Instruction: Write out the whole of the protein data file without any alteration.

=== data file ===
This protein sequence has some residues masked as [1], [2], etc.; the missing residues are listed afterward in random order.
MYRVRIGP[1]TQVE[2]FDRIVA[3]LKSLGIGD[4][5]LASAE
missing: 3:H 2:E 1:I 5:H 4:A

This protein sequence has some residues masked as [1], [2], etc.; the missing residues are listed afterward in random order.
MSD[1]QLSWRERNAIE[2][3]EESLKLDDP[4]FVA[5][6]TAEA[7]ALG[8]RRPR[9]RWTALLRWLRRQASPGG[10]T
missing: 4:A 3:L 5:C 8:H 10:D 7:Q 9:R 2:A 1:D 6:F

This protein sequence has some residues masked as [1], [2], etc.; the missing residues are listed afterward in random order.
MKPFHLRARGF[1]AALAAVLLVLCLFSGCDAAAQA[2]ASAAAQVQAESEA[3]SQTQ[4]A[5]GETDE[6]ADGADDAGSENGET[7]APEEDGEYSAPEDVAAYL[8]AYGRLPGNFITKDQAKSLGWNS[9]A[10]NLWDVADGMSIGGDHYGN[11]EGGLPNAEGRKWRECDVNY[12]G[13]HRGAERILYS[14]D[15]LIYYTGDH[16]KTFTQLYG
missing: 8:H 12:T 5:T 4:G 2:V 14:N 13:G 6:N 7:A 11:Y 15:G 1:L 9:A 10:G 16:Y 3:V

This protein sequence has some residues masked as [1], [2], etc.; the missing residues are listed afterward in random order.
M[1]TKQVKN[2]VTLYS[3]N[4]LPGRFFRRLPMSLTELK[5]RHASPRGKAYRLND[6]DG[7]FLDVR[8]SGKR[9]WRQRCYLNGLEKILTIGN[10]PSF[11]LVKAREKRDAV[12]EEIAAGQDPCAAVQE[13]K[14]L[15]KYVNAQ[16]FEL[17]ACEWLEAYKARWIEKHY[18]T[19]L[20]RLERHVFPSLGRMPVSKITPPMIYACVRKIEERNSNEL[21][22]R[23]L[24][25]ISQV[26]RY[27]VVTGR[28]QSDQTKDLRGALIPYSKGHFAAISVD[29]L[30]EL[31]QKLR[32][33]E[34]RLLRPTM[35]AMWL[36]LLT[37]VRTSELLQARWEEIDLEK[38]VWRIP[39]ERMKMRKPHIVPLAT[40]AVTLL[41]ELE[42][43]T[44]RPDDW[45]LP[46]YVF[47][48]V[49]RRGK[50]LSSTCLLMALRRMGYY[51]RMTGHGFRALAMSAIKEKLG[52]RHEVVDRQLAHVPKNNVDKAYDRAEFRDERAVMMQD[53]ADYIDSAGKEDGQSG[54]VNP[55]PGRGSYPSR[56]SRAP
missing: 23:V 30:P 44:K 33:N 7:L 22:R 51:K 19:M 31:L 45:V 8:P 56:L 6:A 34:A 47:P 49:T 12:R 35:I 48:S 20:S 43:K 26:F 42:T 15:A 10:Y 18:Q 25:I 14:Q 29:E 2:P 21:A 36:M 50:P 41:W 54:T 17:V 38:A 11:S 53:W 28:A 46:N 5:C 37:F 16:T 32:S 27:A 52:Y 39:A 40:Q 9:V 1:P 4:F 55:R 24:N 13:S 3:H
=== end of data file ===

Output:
This protein sequence has some residues masked as [1], [2], etc.; the missing residues are listed afterward in random order.
MYRVRIGP[1]TQVE[2]FDRIVA[3]LKSLGIGD[4][5]LASAE
missing: 3:H 2:E 1:I 5:H 4:A

This protein sequence has some residues masked as [1], [2], etc.; the missing residues are listed afterward in random order.
MSD[1]QLSWRERNAIE[2][3]EESLKLDDP[4]FVA[5][6]TAEA[7]ALG[8]RRPR[9]RWTALLRWLRRQASPGG[10]T
missing: 4:A 3:L 5:C 8:H 10:D 7:Q 9:R 2:A 1:D 6:F

This protein sequence has some residues masked as [1], [2], etc.; the missing residues are listed afterward in random order.
MKPFHLRARGF[1]AALAAVLLVLCLFSGCDAAAQA[2]ASAAAQVQAESEA[3]SQTQ[4]A[5]GETDE[6]ADGADDAGSENGET[7]APEEDGEYSAPEDVAAYL[8]AYGRLPGNFITKDQAKSLGWNS[9]A[10]NLWDVADGMSIGGDHYGN[11]EGGLPNAEGRKWRECDVNY[12]G[13]HRGAERILYS[14]D[15]LIYYTGDH[16]KTFTQLYG
missing: 8:H 12:T 5:T 4:G 2:V 14:N 13:G 6:N 7:A 11:Y 15:G 1:L 9:A 10:G 16:Y 3:V

This protein sequence has some residues masked as [1], [2], etc.; the missing residues are listed afterward in random order.
M[1]TKQVKN[2]VTLYS[3]N[4]LPGRFFRRLPMSLTELK[5]RHASPRGKAYRLND[6]DG[7]FLDVR[8]SGKR[9]WRQRCYLNGLEKILTIGN[10]PSF[11]LVKAREKRDAV[12]EEIAAGQDPCAAVQE[13]K[14]L[15]KYVNAQ[16]FEL[17]ACEWLEAYKARWIEKHY[18]T[19]L[20]RLERHVFPSLGRMPVSKITPPMIYACVRKIEERNSNEL[21][22]R[23]L[24][25]ISQV[26]RY[27]VVTGR[28]QSDQTKDLRGALIPYSKGHFAAISVD[29]L[30]EL[31]QKLR[32][33]E[34]RLLRPTM[35]AMWL[36]LLT[37]VRTSELLQARWEEIDLEK[38]VWRIP[39]ERMKMRKPHIVPLAT[40]AVTLL[41]ELE[42][43]T[44]RPDDW[45]LP[46]YVF[47][48]V[49]RRGK[50]LSSTCLLMALRRMGYY[51]RMTGHGFRALAMSAIKEKLG[52]RHEVVDRQLAHVPKNNVDKAYDRAEFRDERAVMMQD[53]ADYIDSAGKEDGQSG[54]VNP[55]PGRGSYPSR[56]SRAP
missing: 23:V 30:P 44:K 33:N 7:L 22:R 51:K 19:M 31:L 45:V 8:P 56:L 6:A 34:A 47:P 49:T 12:R 35:I 48:S 20:S 43:K 26:F 42:T 15:A 10:Y 18:Q 25:I 14:Q 29:E 2:P 21:A 36:M 50:P 41:W 54:T 17:V 38:A 11:S 53:W 28:A 46:N 5:C 37:F 16:T 32:S 27:A 52:Y 39:A 40:Q 9:V 1:P 4:F 55:R 24:N 13:S 3:H